Hungary considers challenges from the south as equally important as worries about Russia from NATO’s eastern flank.
Péter Siklósi, deputy state secretary in charge of security policy, cited instability in the Middle East and North Africa and the resulting interconnected threats of migration and terrorism as the main challenges.
Following a NATO meeting in Bucharest on Tuesday, Siklósi told MTI that the regional meeting of defense ministers from the Baltic states, the Visegrád Group, Bulgaria and Romania is meant to pave the way for a NATO summit for heads of government and state to be held in Brussels in July.
“We are united against challenges and NATO is clearly suitable and ready to protect member states,” he said.
He added that the participants of the B9 meeting in Bucharest were in agreement that a decision made at the NATO summits in Wales and Warsaw to adapt the defense alliance to new security challenges needs to be further implemented.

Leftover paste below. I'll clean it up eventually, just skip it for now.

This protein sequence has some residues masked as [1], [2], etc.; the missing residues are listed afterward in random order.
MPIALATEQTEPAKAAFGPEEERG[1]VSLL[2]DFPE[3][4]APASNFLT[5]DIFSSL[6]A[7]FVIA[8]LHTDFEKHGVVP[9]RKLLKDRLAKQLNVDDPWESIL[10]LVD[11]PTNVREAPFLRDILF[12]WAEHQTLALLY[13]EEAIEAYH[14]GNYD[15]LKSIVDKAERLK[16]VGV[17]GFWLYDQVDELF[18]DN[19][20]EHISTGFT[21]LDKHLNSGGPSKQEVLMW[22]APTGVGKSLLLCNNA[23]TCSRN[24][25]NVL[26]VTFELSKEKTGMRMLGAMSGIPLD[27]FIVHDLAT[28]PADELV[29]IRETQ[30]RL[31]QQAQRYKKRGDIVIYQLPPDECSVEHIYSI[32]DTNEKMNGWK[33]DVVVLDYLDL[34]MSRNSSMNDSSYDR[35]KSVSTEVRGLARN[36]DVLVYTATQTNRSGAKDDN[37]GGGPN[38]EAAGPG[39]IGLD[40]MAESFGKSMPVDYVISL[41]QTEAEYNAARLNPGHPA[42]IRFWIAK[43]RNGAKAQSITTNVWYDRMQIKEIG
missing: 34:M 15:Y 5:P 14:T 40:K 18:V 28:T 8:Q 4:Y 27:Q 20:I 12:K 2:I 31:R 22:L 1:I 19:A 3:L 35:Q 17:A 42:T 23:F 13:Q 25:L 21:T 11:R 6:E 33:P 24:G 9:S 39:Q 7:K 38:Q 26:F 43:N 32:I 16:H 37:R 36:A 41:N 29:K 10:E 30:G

Siklósi said the Bucharest meeting dealt with the challenges posed by Russia which especially affect countries that neighbor the country directly or indirectly through the Black Sea. Hungary, the Czech Republic and Slovakia are less influenced by this, he added.
“I expressed Hungary’s solidarity with these member states but also called their attention to the equally important southern challenges that need to be addressed. North Africa, the Middle East and the instability there, resulting in terrorism and mass migration as mutually reinforcing factors. These challenges need to be addressed in a similar manner,” he said.